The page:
Replicas were examined by light microscopy and SEM as necessary to determine the suitability for microwear analysis following the criteria described by Teaford (1988). Most specimens had occlusal surfaces obscured by taphonomic damage and so had to be excluded from this study. In the end, the molars of only three of the Au. anamensis specimens and 19 Au. afarensis individuals available to us were found to preserve unobscured antemortem occlusal surface microwear. A list of all specimens considered can be found in Grine et al. (2006a,b) and those included in this study are presented in table 1.

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Table 1.

Microwear texture analysis data for Au. anamensis and Au. afarensis.

All specimens included in this study were analysed using a Sensofar Plµ white-light confocal profiler (Solarius, Inc.) with an integrated vertical scanning interferometer. Three-dimensional point clouds were collected for ‘phase II’ facets (the buccal occlusal surfaces of lower molars and the lingual occlusal surface of uppers) using a 100× long working distance objective. The point clouds sampled elevations at intervals of 0.18 µm along the x- and y-axes, with a vertical resolution of 0.005 µm. Data were obtained for four adjacent fields on facets 9 or 10n, for a combined work envelope of 276 µm × 204 µm. The feature-based study of these specimens reported in Grine et al. (2006a,b) used a pixel resolution of 0.25 µm and combined sample area of 0.04 mm2.

Resulting point clouds were analysed using ToothFrax and SFrax scale-sensitive fractal analysis (SSFA) software (Surfract Corp.). SSFA as applied to microwear research is described in detail elsewhere (e.g. Scott et al. 2006). The basic premise is that surface texture varies with scale of observation, and that this variation can be used to characterize functionally relevant aspects of microwear. SSFA texture variables included in this study are area-scale fractal complexity (Asfc), anisotropy (epLsar), scale of maximum complexity (Smc) and heterogeneity of complexity (HAsfc). Values for individual specimens are reported as medians of the four fields sampled for each specimen.

Area-scale fractal complexity is a measure of change in roughness with scale. The faster a measured surface area increases with resolution, the more complex the surface. Anisotropy is characterized as variation in lengths of transect lines measured at a given scale (we use 1.8 µm) with orientations sampled at 5° intervals across a surface. An anisotropic surface will have shorter transects in the direction of the surface pattern than perpendicular to it (e.g. a transect that cross-cuts parallel scratches must trace the peaks and valleys of each individual feature). Thus, a heavily pitted surface typically has high Asfc and low epLsar values, whereas one dominated by homogeneous, parallel striations has low Asfc and high epLsar values. Other variables used to characterize microwear surface texture include Smc, the scale range over which Asfc is calculated, and HAsfc, variation of Asfc across a surface (in this case, each field of view was divided into a 3 × 3 grid = HAsfc9, and a 9 × 9 grid = HAsfc81). High Smc values should correspond to more complex coarse features. High HAsfc values are observed for surfaces that vary in complexity across a facet.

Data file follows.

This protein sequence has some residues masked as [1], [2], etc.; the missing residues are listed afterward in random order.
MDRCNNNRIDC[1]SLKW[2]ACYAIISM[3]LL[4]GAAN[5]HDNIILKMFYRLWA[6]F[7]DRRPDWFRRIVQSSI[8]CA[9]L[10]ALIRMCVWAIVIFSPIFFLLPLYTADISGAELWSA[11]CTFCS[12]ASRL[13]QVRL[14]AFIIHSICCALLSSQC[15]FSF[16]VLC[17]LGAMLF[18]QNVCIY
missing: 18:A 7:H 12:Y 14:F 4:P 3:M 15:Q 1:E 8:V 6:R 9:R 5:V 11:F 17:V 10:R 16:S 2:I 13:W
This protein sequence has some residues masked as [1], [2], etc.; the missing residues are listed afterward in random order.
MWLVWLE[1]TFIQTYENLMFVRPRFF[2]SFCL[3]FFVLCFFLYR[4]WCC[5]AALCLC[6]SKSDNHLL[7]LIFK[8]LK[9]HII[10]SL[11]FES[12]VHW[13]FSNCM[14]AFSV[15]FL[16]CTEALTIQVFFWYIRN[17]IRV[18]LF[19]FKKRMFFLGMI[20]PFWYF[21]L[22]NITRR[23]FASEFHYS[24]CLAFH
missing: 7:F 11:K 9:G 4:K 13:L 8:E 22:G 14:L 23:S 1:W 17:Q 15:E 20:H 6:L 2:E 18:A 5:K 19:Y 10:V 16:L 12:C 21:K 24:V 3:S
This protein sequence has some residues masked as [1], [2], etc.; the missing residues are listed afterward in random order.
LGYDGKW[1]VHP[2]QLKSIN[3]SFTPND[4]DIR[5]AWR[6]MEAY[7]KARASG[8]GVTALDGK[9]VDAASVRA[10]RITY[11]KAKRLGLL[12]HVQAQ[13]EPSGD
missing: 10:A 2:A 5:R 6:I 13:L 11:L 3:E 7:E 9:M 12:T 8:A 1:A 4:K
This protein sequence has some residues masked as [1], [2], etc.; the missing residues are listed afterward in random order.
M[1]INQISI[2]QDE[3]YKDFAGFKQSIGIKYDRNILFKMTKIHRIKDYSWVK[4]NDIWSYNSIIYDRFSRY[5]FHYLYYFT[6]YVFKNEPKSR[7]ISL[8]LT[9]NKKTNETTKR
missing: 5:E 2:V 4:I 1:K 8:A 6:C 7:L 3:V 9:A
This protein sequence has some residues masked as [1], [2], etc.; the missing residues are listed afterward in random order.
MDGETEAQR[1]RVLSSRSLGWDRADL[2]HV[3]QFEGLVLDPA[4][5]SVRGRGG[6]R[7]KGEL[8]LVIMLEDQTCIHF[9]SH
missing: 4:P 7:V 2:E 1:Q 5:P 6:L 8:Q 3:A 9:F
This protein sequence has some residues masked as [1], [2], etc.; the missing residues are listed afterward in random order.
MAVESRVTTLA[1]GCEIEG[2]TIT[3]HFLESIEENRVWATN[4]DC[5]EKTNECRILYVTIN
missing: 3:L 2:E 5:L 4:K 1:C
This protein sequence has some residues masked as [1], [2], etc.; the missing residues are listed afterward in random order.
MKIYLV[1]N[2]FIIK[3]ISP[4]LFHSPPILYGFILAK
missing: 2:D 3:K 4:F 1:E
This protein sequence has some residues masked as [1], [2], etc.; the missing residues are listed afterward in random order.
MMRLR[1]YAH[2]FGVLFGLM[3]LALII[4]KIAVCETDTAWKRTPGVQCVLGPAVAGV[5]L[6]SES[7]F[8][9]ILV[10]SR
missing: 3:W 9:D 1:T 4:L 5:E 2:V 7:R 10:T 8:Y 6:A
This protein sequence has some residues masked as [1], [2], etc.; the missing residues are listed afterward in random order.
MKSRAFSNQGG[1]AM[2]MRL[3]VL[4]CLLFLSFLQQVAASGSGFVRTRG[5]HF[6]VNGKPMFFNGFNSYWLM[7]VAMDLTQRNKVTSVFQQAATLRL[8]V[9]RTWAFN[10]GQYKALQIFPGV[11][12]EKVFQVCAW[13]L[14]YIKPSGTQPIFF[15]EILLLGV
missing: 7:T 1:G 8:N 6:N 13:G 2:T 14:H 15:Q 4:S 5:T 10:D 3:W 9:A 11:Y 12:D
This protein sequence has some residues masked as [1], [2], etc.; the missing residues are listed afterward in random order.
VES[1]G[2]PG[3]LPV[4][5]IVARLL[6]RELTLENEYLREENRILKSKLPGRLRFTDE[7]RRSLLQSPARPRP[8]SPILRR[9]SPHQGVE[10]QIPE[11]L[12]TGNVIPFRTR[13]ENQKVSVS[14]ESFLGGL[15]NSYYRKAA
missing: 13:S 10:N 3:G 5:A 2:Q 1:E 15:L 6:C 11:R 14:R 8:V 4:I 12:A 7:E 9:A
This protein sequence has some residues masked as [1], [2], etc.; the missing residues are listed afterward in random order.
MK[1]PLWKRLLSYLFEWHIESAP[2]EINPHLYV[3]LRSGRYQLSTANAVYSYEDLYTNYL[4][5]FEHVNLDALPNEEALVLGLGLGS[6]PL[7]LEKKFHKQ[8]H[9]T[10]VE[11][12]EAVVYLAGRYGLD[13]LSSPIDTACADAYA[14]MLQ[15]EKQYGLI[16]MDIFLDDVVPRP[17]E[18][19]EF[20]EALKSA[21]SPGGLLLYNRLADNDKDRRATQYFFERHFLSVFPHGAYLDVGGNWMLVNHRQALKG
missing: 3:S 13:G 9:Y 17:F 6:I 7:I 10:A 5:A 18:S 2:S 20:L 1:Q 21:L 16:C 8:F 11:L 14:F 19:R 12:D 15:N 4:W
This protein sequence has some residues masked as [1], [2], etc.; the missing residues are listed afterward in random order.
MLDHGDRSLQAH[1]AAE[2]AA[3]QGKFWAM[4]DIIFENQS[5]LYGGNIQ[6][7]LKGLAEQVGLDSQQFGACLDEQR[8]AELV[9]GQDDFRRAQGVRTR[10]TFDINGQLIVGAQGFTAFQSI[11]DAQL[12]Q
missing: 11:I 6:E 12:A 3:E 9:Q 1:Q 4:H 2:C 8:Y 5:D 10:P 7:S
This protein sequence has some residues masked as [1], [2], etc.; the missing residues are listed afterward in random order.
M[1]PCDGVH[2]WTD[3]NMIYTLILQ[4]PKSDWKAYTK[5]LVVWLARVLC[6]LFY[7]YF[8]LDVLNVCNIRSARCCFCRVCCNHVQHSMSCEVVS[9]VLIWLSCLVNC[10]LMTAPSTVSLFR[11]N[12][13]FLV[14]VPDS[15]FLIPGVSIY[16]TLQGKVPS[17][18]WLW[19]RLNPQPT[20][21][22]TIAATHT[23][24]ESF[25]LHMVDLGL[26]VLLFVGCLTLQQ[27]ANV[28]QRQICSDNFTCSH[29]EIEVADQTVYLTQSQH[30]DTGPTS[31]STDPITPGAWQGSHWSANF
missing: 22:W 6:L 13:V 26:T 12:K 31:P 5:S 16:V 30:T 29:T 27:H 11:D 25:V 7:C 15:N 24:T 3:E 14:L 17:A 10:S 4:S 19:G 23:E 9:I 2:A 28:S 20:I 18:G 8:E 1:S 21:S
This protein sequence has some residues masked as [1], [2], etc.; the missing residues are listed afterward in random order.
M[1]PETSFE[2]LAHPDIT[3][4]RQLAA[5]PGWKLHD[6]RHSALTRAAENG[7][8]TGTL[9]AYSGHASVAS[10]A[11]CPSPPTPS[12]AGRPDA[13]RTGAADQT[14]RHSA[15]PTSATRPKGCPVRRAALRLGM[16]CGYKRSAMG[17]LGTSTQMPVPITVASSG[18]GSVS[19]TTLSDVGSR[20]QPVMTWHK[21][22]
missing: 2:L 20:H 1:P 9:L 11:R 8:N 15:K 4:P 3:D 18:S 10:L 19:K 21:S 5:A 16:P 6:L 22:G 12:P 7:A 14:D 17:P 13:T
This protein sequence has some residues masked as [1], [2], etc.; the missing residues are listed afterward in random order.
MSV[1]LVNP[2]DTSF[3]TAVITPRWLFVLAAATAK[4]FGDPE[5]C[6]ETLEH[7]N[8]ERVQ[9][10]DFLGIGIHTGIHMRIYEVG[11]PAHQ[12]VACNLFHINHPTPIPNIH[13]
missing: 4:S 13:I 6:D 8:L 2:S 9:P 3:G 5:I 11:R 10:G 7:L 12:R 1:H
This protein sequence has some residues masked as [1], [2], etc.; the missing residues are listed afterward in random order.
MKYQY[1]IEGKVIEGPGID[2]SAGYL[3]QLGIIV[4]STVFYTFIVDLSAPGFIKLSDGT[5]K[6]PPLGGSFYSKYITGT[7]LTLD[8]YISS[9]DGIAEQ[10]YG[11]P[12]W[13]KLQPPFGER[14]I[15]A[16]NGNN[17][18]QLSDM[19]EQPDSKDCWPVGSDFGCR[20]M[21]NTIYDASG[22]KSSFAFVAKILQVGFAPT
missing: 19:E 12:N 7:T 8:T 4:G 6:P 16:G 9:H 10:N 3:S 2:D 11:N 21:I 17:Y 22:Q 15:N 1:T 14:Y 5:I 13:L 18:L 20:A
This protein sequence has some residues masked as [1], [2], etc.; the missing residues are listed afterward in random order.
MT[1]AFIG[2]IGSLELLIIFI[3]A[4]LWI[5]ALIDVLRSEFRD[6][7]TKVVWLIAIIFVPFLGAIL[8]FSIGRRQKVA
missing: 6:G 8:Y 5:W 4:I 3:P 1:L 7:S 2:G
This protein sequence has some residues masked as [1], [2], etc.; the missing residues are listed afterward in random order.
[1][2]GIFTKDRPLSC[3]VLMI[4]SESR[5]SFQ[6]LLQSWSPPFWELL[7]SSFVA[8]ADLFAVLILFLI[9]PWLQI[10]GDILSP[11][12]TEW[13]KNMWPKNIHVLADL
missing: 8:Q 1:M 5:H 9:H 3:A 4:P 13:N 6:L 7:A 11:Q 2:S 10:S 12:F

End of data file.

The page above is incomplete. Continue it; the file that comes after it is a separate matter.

Statistical analyses focused on comparisons of microwear textures of Au. afarensis with those of Au. africanus and Par. robustus from South Africa as reported in Scott et al. (2005) and with Par. boisei from eastern Africa as reported by Ungar et al. (2008). Australopithecus anamensis data could not be compared statistically with those of the other hominins given an available sample of only three specimens, although newly recovered specimens (e.g. Haile-Selassie, this volume) hold the potential for larger microwear datasets in the future. First, differences in central tendencies between taxa were assessed using a MANOVA performed on ranked data (Conover & Iman 1981) for all variables (Asfc, epLsar, Smc, HAsfc9 and HAsfc81). Individual ANOVAs and multiple comparisons tests were used to determine the sources of significant variation. Both Tukey's honestly significant difference (HSD) and Fisher's least significant difference (LSD) tests were used to balance risks of type I and type II errors (Cook & Farewell 1996). Values of p < 0.05 for Tukey's HSD tests may be assigned significance with some confidence, whereas values of p < 0.05 on Fisher's LSD but not Tukey's LSD tests are considered suggestive but of marginal significance.

Degree of variance in microwear textures within taxa may be as important for distinguishing species as differences in central tendencies, especially given differences in foraging and feeding strategies between primates. With this in mind, raw data for each variable were transformed for Levene's test following the procedure described by Plavcan & Cope (2001) to compare distribution variances between taxa. A MANOVA was used to assess the variation in variance between taxa, and as with the comparisons of central tendencies, ANOVAs and multiple comparisons tests were used to determine the sources of significant variation as needed.